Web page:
Be careful with soil compaction treatment

BEST PRACTICE: removing soil compaction by sward-lifting will be one topic discussed at the Bottom Up Grass Production event at Leyburn

BEST PRACTICE: removing soil compaction by sward-lifting will be one topic discussed at the Bottom Up Grass Production event at Leyburn

First published in Farming Darlington and Stockton Times: Photograph of the Author by

FARMERS have been advised to take care when dealing with soil compaction.

Dr Liz Genever, Eblex senior livestock scientist, said aerators or sward-lifters should only be used when there are clear signs of compaction, and at the appropriate time.

She said: “Before taking any action, producers need to carry out a soil assessment by digging holes.

“This may reveal that the situation isn’t as bad as initially thought and will help prioritise fields needing attention.

“If soil compaction is identified, producers may decide that using aerators to deal with compaction in the top 5-10cm of soil, or sward lifters, which deal with compaction 10-25cm down, is appropriate.”

Dr Genever said guidelines from Adas work in the 1980s provided some clear messages for producers when using topsoil looseners.

“The most timely one is to aim to remedy compaction in the autumn, as dealing with compaction in the spring may cause more problems,” she said.

The Adas guidelines are:

  • Do not use topsoil looseners unless there are clear signs of soil compaction and the moisture content is suitable;
  • Examine the soil by digging holes to find out the nature and depth of any compacted layers, as well as the moisture content and friability of the soil;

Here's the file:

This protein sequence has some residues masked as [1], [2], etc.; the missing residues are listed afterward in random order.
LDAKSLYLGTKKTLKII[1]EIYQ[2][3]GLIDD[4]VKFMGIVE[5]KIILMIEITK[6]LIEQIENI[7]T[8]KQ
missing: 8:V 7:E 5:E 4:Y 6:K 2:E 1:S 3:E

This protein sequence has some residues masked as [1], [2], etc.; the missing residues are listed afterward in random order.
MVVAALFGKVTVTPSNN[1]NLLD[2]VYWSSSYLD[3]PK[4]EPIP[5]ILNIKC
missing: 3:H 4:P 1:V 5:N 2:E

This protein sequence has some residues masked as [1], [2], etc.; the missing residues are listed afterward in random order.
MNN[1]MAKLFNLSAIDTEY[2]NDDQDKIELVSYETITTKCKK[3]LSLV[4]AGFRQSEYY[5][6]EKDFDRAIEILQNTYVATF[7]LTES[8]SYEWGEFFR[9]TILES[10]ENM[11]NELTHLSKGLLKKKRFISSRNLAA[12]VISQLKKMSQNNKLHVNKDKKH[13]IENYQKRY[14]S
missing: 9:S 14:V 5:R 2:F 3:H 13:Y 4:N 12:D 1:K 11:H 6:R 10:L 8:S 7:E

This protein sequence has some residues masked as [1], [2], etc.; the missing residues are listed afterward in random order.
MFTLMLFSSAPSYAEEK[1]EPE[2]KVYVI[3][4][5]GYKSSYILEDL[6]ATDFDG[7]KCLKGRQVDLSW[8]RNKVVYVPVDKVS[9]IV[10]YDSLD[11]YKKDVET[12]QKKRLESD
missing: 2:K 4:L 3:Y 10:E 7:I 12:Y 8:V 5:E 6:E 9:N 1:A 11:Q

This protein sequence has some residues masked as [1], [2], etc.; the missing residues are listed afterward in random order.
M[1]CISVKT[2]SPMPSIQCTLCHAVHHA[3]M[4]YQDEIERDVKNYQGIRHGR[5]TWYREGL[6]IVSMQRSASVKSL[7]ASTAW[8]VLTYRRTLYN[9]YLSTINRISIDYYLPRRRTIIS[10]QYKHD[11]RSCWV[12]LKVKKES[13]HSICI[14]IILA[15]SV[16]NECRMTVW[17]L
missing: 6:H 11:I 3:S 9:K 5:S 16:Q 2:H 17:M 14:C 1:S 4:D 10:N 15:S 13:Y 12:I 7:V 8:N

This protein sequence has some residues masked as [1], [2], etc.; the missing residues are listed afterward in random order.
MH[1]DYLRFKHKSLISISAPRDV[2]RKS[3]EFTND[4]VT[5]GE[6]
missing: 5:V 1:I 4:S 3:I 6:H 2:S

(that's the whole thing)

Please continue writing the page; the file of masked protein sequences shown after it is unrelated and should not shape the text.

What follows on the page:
• Topsoil loosening in conditions which are too wet will potentially lead to increased soil damage through smearing and wheel slip;
  • Topsoil loosening in dry conditions is likely to lead to the formation of large clods, sward-tearing and excessive surface heave giving an uneven surface finish;
  • Topsoil loosening is not recommended in poorlydrained soils if no drainage system is present, as this is likely to cause excessive wetness in low-lying areas which will potentially be at further risk of poaching and recompaction.

In these situations, and on heavy-textured soils, a mole plough may be more effective in improving the soil drainage status than topsoil loosening; 

  • Topsoil loosening should be carried out in the autumn when grass growth is declining. If carried out in the spring or summer when grass is growing rapidly, disturbance to the root system can lead to severe sward death.
  • Use the appropriate equipment and set it up correctly.

The depth of compaction will dictate the depth of working required – make sure the compacted layer is about 2.5cm above the critical working depth of the implement used and examine the extent of shatter on a trial run, adjusting the equipment if necessary;

  • Recently-loosened soil is very sensitive to recompaction and it is important to allow the newlyloosened structure to be stabilised by root activity and natural soil processes;
  • Cut or graze the site immediately before treatment to ensure sward height is low.

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